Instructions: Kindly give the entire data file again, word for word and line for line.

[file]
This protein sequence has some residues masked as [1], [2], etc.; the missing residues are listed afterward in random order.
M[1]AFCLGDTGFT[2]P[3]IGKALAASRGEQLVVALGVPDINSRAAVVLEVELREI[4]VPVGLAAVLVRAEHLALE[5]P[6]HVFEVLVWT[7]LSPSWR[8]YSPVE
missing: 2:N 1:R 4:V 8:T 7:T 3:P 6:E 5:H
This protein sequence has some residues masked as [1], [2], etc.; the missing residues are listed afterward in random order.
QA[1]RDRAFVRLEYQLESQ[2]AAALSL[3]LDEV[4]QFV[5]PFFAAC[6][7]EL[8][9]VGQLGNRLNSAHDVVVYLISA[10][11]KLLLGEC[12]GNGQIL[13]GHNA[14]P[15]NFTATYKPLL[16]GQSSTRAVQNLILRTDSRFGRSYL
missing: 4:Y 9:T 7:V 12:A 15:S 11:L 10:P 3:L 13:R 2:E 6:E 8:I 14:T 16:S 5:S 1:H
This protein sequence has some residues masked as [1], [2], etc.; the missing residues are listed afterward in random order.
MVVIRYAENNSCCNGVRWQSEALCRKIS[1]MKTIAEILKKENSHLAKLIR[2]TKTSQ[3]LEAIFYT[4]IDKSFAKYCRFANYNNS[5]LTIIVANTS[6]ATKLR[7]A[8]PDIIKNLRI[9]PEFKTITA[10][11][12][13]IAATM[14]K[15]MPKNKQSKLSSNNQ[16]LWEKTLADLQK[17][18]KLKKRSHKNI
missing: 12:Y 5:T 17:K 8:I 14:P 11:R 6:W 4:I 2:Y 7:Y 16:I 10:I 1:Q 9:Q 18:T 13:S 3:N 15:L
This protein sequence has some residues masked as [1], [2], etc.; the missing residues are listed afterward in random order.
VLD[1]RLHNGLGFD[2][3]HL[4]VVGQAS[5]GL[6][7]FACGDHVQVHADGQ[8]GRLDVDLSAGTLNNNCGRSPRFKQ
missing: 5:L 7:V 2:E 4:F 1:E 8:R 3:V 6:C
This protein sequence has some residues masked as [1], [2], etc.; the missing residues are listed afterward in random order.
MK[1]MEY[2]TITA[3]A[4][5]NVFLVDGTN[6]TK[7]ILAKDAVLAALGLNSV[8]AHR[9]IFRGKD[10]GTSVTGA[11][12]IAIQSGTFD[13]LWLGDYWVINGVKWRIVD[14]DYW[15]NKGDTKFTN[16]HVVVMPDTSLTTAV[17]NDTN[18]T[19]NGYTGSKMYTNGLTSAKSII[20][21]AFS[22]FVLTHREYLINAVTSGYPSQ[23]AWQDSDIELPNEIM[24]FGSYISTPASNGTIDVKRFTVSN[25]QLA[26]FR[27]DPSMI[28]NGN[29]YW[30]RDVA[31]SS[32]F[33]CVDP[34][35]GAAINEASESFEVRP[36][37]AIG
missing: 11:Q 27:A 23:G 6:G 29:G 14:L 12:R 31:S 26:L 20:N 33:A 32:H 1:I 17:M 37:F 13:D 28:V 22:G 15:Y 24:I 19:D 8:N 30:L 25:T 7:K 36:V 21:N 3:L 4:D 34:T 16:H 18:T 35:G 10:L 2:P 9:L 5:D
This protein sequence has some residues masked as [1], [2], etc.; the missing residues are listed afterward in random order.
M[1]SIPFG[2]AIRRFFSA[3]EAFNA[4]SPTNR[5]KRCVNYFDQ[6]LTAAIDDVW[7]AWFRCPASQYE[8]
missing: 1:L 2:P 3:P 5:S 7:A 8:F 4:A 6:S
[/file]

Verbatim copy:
This protein sequence has some residues masked as [1], [2], etc.; the missing residues are listed afterward in random order.
M[1]AFCLGDTGFT[2]P[3]IGKALAASRGEQLVVALGVPDINSRAAVVLEVELREI[4]VPVGLAAVLVRAEHLALE[5]P[6]HVFEVLVWT[7]LSPSWR[8]YSPVE
missing: 2:N 1:R 4:V 8:T 7:T 3:P 6:E 5:H
This protein sequence has some residues masked as [1], [2], etc.; the missing residues are listed afterward in random order.
QA[1]RDRAFVRLEYQLESQ[2]AAALSL[3]LDEV[4]QFV[5]PFFAAC[6][7]EL[8][9]VGQLGNRLNSAHDVVVYLISA[10][11]KLLLGEC[12]GNGQIL[13]GHNA[14]P[15]NFTATYKPLL[16]GQSSTRAVQNLILRTDSRFGRSYL
missing: 4:Y 9:T 7:V 12:A 15:S 11:L 10:P 3:L 13:R 2:E 6:E 8:I 14:T 16:S 5:S 1:H
This protein sequence has some residues masked as [1], [2], etc.; the missing residues are listed afterward in random order.
MVVIRYAENNSCCNGVRWQSEALCRKIS[1]MKTIAEILKKENSHLAKLIR[2]TKTSQ[3]LEAIFYT[4]IDKSFAKYCRFANYNNS[5]LTIIVANTS[6]ATKLR[7]A[8]PDIIKNLRI[9]PEFKTITA[10][11][12][13]IAATM[14]K[15]MPKNKQSKLSSNNQ[16]LWEKTLADLQK[17][18]KLKKRSHKNI
missing: 12:Y 5:T 17:K 8:I 14:P 11:R 6:W 4:I 2:Y 7:Y 16:I 10:I 1:Q 9:Q 18:T 13:S 3:N 15:L
This protein sequence has some residues masked as [1], [2], etc.; the missing residues are listed afterward in random order.
VLD[1]RLHNGLGFD[2][3]HL[4]VVGQAS[5]GL[6][7]FACGDHVQVHADGQ[8]GRLDVDLSAGTLNNNCGRSPRFKQ
missing: 5:L 7:V 2:E 4:F 1:E 8:R 3:V 6:C
This protein sequence has some residues masked as [1], [2], etc.; the missing residues are listed afterward in random order.
MK[1]MEY[2]TITA[3]A[4][5]NVFLVDGTN[6]TK[7]ILAKDAVLAALGLNSV[8]AHR[9]IFRGKD[10]GTSVTGA[11][12]IAIQSGTFD[13]LWLGDYWVINGVKWRIVD[14]DYW[15]NKGDTKFTN[16]HVVVMPDTSLTTAV[17]NDTN[18]T[19]NGYTGSKMYTNGLTSAKSII[20][21]AFS[22]FVLTHREYLINAVTSGYPSQ[23]AWQDSDIELPNEIM[24]FGSYISTPASNGTIDVKRFTVSN[25]QLA[26]FR[27]DPSMI[28]NGN[29]YW[30]RDVA[31]SS[32]F[33]CVDP[34][35]GAAINEASESFEVRP[36][37]AIG
missing: 11:Q 27:A 23:G 6:G 29:G 14:L 12:R 31:S 26:L 20:N 33:A 32:H 1:I 17:M 37:F 13:D 28:V 22:G 15:Y 24:I 19:D 8:N 30:L 25:T 7:K 36:V 21:N 3:L 4:D 34:T 16:H 18:T 35:G 10:L 2:P 9:L 5:D
This protein sequence has some residues masked as [1], [2], etc.; the missing residues are listed afterward in random order.
M[1]SIPFG[2]AIRRFFSA[3]EAFNA[4]SPTNR[5]KRCVNYFDQ[6]LTAAIDDVW[7]AWFRCPASQYE[8]
missing: 1:L 2:P 3:P 5:S 7:A 8:F 4:A 6:S